There are special flavors including "cream" flavors, "plain" flavors, and "tart" flavors, including cream of almond, cream of marshmallow, cream of blueberry, spearmint, banana and bubblegum. To make it simple for the Roadfood special event, the choices were narrowed to only three: Strawberry, Tart Satsuma and Cream of Nectar.

I chose the "nectar" flavor because it was new and exciting. They could only describe the flavor to me as "sweet". It was similar to cream soda. Bob ordered the satsuma, which was so startlingly tart it made you gleak. You could order it with or without condensed milk. Almost everyone chooses the condensed milk.

The Roadfood review

Wednesday, May 13, 2009

New Orleans Roadfood Fest Day 1

OK, there IS a story behind this... Michael Stern of Roadfood

After the second line parade, the festival was all about the food. There were Budweiser booths, and the following participants (I checked off the ones I ate over the course of the weekend with an X):

Lasyone's Meat Pie Restaurant
Meat Pies X
Crawfish Pies X

Dunbar's Seafood
Famous Fried Catfish X
Potato Salad X

Cafe Reconcile
White Beans
Banana Foster Bread Pudding

Creole Hot Sausage Po-Boy
Creole Crawfish Sausage Po-Boy X

Saltwater Grill
Fried Green Tomato Shrimp Remoulade Po-boy
Crawfish and Spinach Boat

Tabasco Country Store
Gator on a Stick

Plum Street Snowball
Snowballs X

Deli at the Cellars
Shrimp Remoulade Po-Boy

The Que Crawl
Cochon de Lait Po-Boy X
12 Hour Roast Beef w/ Horseradish Cream and Pickled Red Onions
Fresh Cut French Fries
Duck Cracklins X

Dave's Cajun Kitchen
Seafood Gumbo
Smoked Turkey Legs
Red Beans with Smoked Sausage X

Chad's Bistro
Alligator Etouffe Over Creamy Grits
Shrimp Pasta
Fried Shrimp Balls X
Fried Artichoke Hearts X

Duck gumbo
BBQ shrimp and corn on the cob

Our first stop was Dave's Cajun Kitchen for Red Beans with Smoked Sausage. Or maybe I should call it the cup o' sausage. The entire sausage was a bit unwieldy for walking-around food, but still pretty darn good.

The crawfish sausage po'boy from Vaucresson was Bob's favorite selection.

Even though we didn't eat the shrimp, we took pics. I snuck in the second one piggybacking on Michael's photo.

Frying up the meat pies

The fries that came with the meat pies were nicely spiced and perfectly fried.

The crowd was happy...a good turnout, but not so crowded as to be uncomfortable.

The Que Crawl, a local lunch truck also known as "The big purple bus" did not put its duck cracklins on the board, you had to know to order them "off the menu." The cracklins were the standout of the festival for me, heavily spiced explosions of pure fat. The truck rocked, and not just because of all the cute boys working the truck.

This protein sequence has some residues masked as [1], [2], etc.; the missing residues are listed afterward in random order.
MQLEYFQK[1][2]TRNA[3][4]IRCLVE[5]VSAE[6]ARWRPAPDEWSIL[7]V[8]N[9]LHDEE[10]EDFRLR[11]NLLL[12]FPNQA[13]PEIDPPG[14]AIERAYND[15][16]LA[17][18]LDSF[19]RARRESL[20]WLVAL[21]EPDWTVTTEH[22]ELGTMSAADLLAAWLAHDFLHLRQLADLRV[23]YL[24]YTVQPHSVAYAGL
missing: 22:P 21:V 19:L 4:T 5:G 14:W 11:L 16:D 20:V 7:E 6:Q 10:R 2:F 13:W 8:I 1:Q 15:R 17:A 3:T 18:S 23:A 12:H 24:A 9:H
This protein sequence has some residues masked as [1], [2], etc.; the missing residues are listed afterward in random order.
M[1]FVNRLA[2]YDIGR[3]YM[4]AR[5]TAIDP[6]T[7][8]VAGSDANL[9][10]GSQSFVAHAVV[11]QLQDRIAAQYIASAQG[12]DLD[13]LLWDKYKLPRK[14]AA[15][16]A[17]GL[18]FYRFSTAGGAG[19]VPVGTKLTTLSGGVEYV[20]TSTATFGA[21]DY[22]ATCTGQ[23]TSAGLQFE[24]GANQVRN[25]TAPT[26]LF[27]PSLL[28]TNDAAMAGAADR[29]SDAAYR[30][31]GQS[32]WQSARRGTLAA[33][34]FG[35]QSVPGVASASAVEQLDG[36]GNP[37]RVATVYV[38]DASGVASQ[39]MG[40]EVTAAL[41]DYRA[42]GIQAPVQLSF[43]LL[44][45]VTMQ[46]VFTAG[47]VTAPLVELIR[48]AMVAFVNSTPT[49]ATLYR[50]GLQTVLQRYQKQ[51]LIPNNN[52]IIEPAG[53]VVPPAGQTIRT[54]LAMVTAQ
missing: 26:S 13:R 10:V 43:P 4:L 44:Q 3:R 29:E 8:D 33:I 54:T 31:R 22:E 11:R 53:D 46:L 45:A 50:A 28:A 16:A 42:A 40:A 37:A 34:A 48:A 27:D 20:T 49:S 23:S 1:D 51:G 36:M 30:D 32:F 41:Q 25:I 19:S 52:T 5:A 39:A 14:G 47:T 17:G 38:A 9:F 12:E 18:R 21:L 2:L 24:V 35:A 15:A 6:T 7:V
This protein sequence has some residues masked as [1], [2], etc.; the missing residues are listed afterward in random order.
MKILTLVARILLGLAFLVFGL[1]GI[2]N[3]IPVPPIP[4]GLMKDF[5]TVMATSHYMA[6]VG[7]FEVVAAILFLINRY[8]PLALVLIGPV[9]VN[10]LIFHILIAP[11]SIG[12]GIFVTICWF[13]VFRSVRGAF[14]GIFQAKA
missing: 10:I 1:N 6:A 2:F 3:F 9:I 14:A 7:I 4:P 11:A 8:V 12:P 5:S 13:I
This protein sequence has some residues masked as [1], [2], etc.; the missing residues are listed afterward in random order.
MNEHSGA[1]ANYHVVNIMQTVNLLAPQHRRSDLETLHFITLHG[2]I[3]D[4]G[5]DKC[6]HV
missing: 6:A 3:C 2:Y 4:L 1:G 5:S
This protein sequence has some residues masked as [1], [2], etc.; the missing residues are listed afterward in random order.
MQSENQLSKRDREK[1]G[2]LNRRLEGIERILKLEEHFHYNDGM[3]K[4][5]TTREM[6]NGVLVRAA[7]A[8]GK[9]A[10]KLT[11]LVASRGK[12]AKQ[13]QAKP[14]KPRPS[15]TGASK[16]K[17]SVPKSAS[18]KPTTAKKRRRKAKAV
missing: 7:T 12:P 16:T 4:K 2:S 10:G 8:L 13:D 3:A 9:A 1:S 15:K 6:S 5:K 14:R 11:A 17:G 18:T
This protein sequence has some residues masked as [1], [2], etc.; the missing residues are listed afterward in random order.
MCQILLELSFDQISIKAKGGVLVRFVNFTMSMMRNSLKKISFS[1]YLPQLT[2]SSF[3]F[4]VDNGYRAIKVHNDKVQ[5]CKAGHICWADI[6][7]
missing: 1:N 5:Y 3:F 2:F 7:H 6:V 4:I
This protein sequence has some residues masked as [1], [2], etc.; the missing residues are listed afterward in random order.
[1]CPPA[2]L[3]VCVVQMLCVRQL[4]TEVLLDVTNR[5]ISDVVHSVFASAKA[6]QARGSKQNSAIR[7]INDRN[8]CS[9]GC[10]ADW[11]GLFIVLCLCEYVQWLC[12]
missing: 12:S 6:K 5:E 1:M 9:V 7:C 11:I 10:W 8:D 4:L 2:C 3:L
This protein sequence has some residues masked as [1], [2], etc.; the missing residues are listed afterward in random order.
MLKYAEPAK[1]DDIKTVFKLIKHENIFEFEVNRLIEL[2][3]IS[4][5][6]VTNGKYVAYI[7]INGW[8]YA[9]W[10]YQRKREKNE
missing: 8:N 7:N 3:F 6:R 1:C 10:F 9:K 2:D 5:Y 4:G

Cochon de lait po boy with vinegar sauce and cracklins

Tuesday, May 12, 2009

New Orleans Saturday: Roadfood Fest Po'Boy

Saturday the 1st annual New Orleans Roadfood Festival kicked off on Bourbon Street. The festival was timed to coincide with the 3rd annual Oyster Jubilee, which began around noon with the assembly of the world's longest oyster po'boy. Which begs the question, where is the world's longest shrimp po'boy and can I have some?

While we waited for the festivities to start, we stopped in at Cafe Beignet for a wake-up. It's no Cafe du Monde, but the coffee was good and the beignet were doughier, made with more of an egg batter.

Various local restaurants, from Acme to Galatoures participated, each building a portion of the block-long sandwich. Folks crowded around, and people with particular preferences made a point to reserve a spot near their favorite eatery.

I believe my first slice of sandwich was from House of Blues, and the second was from Zia's or Acme, which also loaded their po boy with shrimp. I was impressed that it was a free-for-all, and they were not selling the sandwich. I was even more impressed that there was no pushing and shoving; no wild feeding frenzy. The crowd was polite and patient. In fact, they were friendly and as happy as could be.

The group second-lined down to the Festival, one block over on Royal for the Roadfood Fest. Coincidentally, the brass band was the Storyville Stompers, the same band from our wedding. So altogether, this is the third time we have second-lined with them. But the fun was just getting started!